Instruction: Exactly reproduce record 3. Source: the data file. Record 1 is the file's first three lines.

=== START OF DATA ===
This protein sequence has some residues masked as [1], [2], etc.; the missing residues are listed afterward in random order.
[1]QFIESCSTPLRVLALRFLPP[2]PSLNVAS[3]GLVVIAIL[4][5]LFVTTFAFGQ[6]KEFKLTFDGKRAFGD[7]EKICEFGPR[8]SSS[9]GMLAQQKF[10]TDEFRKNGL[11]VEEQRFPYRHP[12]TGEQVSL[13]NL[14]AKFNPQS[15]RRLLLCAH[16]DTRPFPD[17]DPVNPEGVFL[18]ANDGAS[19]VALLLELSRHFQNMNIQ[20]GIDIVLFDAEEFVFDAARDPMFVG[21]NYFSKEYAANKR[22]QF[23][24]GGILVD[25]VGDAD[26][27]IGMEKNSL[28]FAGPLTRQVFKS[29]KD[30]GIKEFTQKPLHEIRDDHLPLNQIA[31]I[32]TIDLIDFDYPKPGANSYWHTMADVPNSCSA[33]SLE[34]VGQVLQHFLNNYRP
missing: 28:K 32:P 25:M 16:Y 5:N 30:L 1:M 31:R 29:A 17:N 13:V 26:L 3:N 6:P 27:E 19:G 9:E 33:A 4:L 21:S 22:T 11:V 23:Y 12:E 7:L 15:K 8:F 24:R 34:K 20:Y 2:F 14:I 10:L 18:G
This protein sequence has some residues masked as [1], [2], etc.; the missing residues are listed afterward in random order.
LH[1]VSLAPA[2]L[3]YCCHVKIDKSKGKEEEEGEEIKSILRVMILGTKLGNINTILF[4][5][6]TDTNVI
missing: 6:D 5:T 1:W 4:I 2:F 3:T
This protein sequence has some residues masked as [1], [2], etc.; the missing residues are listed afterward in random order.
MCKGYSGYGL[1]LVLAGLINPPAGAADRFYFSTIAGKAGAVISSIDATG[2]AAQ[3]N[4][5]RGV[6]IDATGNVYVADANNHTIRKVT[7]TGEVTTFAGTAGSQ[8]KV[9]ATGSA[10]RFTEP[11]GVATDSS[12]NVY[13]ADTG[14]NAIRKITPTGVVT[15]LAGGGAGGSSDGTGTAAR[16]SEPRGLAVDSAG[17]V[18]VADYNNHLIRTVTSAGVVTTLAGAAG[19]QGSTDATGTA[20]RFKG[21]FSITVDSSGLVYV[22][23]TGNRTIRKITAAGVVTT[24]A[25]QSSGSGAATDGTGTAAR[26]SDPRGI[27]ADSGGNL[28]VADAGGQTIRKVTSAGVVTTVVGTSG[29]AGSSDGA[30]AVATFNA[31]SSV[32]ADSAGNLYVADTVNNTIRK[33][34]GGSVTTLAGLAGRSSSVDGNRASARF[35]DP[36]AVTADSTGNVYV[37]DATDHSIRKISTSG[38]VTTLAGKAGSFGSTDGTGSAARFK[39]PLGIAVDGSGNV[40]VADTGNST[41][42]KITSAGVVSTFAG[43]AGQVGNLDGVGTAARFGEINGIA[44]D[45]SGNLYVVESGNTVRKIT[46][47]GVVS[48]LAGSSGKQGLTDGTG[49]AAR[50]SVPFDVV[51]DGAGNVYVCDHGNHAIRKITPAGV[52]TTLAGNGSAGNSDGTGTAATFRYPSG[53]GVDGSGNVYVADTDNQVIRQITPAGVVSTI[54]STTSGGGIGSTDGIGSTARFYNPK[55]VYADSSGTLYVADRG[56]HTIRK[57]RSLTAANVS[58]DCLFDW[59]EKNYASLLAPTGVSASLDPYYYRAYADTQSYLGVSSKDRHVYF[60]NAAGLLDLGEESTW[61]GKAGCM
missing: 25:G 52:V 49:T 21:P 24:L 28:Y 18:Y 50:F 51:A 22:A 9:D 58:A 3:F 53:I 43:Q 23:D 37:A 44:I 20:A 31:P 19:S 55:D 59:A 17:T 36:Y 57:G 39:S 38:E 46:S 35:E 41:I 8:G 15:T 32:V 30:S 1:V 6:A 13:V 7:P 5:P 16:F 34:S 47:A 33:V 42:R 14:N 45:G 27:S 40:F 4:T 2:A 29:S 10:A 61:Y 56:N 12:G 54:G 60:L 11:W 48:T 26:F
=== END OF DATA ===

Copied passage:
This protein sequence has some residues masked as [1], [2], etc.; the missing residues are listed afterward in random order.
MCKGYSGYGL[1]LVLAGLINPPAGAADRFYFSTIAGKAGAVISSIDATG[2]AAQ[3]N[4][5]RGV[6]IDATGNVYVADANNHTIRKVT[7]TGEVTTFAGTAGSQ[8]KV[9]ATGSA[10]RFTEP[11]GVATDSS[12]NVY[13]ADTG[14]NAIRKITPTGVVT[15]LAGGGAGGSSDGTGTAAR[16]SEPRGLAVDSAG[17]V[18]VADYNNHLIRTVTSAGVVTTLAGAAG[19]QGSTDATGTA[20]RFKG[21]FSITVDSSGLVYV[22][23]TGNRTIRKITAAGVVTT[24]A[25]QSSGSGAATDGTGTAAR[26]SDPRGI[27]ADSGGNL[28]VADAGGQTIRKVTSAGVVTTVVGTSG[29]AGSSDGA[30]AVATFNA[31]SSV[32]ADSAGNLYVADTVNNTIRK[33][34]GGSVTTLAGLAGRSSSVDGNRASARF[35]DP[36]AVTADSTGNVYV[37]DATDHSIRKISTSG[38]VTTLAGKAGSFGSTDGTGSAARFK[39]PLGIAVDGSGNV[40]VADTGNST[41][42]KITSAGVVSTFAG[43]AGQVGNLDGVGTAARFGEINGIA[44]D[45]SGNLYVVESGNTVRKIT[46][47]GVVS[48]LAGSSGKQGLTDGTG[49]AAR[50]SVPFDVV[51]DGAGNVYVCDHGNHAIRKITPAGV[52]TTLAGNGSAGNSDGTGTAATFRYPSG[53]GVDGSGNVYVADTDNQVIRQITPAGVVSTI[54]STTSGGGIGSTDGIGSTARFYNPK[55]VYADSSGTLYVADRG[56]HTIRK[57]RSLTAANVS[58]DCLFDW[59]EKNYASLLAPTGVSASLDPYYYRAYADTQSYLGVSSKDRHVYF[60]NAAGLLDLGEESTW[61]GKAGCM
missing: 25:G 52:V 49:T 21:P 24:L 28:Y 18:Y 50:F 51:A 22:A 9:D 58:A 3:F 53:I 43:Q 23:D 37:A 44:I 20:A 31:P 19:S 55:D 59:A 17:T 36:Y 57:G 39:S 38:E 46:S 35:E 41:I 8:G 15:T 32:V 30:S 1:V 6:A 13:V 7:P 5:P 16:F 34:S 47:A 33:V 42:R 14:N 45:G 27:S 40:F 4:T 2:A 29:S 10:A 61:Y 56:N 12:G 54:G 60:L 11:W 48:T 26:F